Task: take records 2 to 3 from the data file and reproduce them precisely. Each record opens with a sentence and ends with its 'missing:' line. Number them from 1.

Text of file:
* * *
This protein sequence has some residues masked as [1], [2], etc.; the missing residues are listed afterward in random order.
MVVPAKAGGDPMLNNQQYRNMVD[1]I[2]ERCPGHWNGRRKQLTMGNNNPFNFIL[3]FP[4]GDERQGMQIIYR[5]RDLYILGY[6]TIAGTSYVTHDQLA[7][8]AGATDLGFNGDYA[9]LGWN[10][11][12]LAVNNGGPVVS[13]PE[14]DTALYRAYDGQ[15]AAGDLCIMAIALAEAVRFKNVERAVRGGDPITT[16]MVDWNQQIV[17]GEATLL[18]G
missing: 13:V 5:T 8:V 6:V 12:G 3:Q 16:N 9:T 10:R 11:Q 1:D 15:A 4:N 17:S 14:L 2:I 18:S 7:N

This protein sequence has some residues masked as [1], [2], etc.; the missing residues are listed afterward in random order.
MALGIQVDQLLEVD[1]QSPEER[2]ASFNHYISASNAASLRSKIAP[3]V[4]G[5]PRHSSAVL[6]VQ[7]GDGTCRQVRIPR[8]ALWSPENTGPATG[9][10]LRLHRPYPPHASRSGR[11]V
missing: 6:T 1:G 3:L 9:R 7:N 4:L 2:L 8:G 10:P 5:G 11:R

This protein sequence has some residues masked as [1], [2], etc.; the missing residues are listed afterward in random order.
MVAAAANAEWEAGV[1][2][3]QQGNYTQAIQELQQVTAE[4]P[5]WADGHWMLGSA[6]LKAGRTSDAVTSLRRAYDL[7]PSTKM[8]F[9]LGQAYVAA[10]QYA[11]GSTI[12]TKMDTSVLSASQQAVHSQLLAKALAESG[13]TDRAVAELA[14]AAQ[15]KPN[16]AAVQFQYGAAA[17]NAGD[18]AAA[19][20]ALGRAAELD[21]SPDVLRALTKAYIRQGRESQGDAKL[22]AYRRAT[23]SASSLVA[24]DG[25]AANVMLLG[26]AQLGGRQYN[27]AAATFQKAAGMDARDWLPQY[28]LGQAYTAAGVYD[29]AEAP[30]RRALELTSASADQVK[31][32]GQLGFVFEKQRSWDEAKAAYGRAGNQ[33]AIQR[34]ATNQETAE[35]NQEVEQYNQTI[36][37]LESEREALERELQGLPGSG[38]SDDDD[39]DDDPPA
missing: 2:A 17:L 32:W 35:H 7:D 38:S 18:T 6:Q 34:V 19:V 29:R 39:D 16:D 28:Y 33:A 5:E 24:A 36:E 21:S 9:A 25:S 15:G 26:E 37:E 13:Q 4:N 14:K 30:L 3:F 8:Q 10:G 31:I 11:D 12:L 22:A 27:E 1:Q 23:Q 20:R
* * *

This protein sequence has some residues masked as [1], [2], etc.; the missing residues are listed afterward in random order.
MALGIQVDQLLEVD[1]QSPEER[2]ASFNHYISASNAASLRSKIAP[3]V[4]G[5]PRHSSAVL[6]VQ[7]GDGTCRQVRIPR[8]ALWSPENTGPATG[9][10]LRLHRPYPPHASRSGR[11]V
missing: 6:T 1:G 3:L 9:R 7:N 4:L 2:L 8:G 10:P 5:G 11:R

This protein sequence has some residues masked as [1], [2], etc.; the missing residues are listed afterward in random order.
MVAAAANAEWEAGV[1][2][3]QQGNYTQAIQELQQVTAE[4]P[5]WADGHWMLGSA[6]LKAGRTSDAVTSLRRAYDL[7]PSTKM[8]F[9]LGQAYVAA[10]QYA[11]GSTI[12]TKMDTSVLSASQQAVHSQLLAKALAESG[13]TDRAVAELA[14]AAQ[15]KPN[16]AAVQFQYGAAA[17]NAGD[18]AAA[19][20]ALGRAAELD[21]SPDVLRALTKAYIRQGRESQGDAKL[22]AYRRAT[23]SASSLVA[24]DG[25]AANVMLLG[26]AQLGGRQYN[27]AAATFQKAAGMDARDWLPQY[28]LGQAYTAAGVYD[29]AEAP[30]RRALELTSASADQVK[31][32]GQLGFVFEKQRSWDEAKAAYGRAGNQ[33]AIQR[34]ATNQETAE[35]NQEVEQYNQTI[36][37]LESEREALERELQGLPGSG[38]SDDDD[39]DDDPPA
missing: 2:A 17:L 32:W 35:H 7:D 38:S 18:T 6:Q 34:V 19:V 29:R 39:D 16:D 28:Y 33:A 5:E 24:A 36:E 21:S 9:A 25:S 15:G 26:E 37:E 13:Q 4:N 14:K 30:L 3:F 8:Q 10:G 31:I 11:D 12:L 22:A 27:E 1:Q 23:Q 20:R